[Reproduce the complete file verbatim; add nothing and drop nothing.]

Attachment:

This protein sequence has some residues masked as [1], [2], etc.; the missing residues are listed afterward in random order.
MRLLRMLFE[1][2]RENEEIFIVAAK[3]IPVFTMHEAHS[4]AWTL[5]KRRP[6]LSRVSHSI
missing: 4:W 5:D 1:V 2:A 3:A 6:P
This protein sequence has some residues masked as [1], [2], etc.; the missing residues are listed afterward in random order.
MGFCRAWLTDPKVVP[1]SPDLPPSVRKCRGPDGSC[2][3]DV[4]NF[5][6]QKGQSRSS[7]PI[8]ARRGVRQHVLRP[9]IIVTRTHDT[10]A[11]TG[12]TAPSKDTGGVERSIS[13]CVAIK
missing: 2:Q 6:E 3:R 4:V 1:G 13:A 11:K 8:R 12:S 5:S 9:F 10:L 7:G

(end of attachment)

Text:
This protein sequence has some residues masked as [1], [2], etc.; the missing residues are listed afterward in random order.
MRLLRMLFE[1][2]RENEEIFIVAAK[3]IPVFTMHEAHS[4]AWTL[5]KRRP[6]LSRVSHSI
missing: 4:W 5:D 1:V 2:A 3:A 6:P
This protein sequence has some residues masked as [1], [2], etc.; the missing residues are listed afterward in random order.
MGFCRAWLTDPKVVP[1]SPDLPPSVRKCRGPDGSC[2][3]DV[4]NF[5][6]QKGQSRSS[7]PI[8]ARRGVRQHVLRP[9]IIVTRTHDT[10]A[11]TG[12]TAPSKDTGGVERSIS[13]CVAIK
missing: 2:Q 6:E 3:R 4:V 1:G 13:A 11:K 8:R 12:S 5:S 9:F 10:L 7:G